I mentioned below that I attended a meeting which discussed the UK Research Reserve (UKRR) last week (see UK Research Reserve Update [pdf], a presentation by Clare Jenkins, Imperial College, for details of this initiative). I was in London for other purposes and thought it would be interesting to attend given the growing general interest in collaborative approaches to offsite storage.
The role of the UKRR would be to provide a venue for coordinated reduction in collection sizes, for securing the future of the higher education ‘collective collection’, and to provide ongoing access. The idea is that at least 3 copies of any item would be kept, one at the BL and one each at at least 2 other libraries who would agree to commit to long term retention. The initiative is still at conceptual stage, and they are working on a pilot with several libraries and bound journals.
I was struck by several issues:
- Again, effective management of space is a driver. In some insititutions, the opportunity costs of devoting valuable real estate to rows of little used bound volumes is becoming too high.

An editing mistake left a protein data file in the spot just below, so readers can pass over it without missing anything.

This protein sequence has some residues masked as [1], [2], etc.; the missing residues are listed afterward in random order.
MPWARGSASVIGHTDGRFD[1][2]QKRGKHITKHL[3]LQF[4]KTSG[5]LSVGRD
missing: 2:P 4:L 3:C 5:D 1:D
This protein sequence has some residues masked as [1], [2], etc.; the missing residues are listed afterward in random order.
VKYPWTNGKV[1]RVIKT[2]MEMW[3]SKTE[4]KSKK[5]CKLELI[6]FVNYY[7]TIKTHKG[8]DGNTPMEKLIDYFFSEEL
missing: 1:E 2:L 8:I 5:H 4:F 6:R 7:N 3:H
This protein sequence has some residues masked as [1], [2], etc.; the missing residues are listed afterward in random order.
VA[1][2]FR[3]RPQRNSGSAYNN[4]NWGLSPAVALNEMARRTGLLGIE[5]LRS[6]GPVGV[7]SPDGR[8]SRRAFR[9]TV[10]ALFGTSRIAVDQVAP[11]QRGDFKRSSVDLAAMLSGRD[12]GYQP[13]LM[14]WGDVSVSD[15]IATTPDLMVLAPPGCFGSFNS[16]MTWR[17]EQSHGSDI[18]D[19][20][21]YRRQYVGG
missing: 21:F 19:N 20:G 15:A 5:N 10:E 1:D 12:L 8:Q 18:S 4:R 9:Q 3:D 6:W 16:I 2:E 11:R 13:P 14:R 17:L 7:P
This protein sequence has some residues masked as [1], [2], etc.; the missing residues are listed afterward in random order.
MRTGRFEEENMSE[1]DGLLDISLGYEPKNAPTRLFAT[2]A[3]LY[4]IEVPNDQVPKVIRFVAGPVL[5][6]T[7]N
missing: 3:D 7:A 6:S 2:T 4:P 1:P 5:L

- Good data will be critical for an efficient system. To support selection, comparison of collections, tracking, inventory management, and so on, as well as access to collections. Indeed, the importance of bibliographic data to support systemwide library logistics and inventory management is becoming more important as shared approaches become more widespread.
- This is a natural evolution for the British Library. In her presentation to the meeting, Jan Wilkinson, of the British Library, discussed the decline in revenues from document supply, and how they looked to the UKRR as a way of replacing those revenues. As I wrote last year when the report describing possible approaches was released: “The British Library Document Supply Centre was established as a logistics hub for the UK library community. It was built to efficiently process inventory, a large number of requests, and distribution in the mail system. It is interesting to see how this logistics role might be revisited in the context of discussing how best to manage the collective CURL collection.” The Document Supply Centre was set up along industrial lines from the start, recognizing the need to contain costs and maximise efficiency of operation. The usefulness of that service is probably a major reason that systems of resource sharing in the academic sector and the national data infrastructure – union catalogues and so on – that go with them are less well-developed in the UK than in some other countries: it lessened the need for them.
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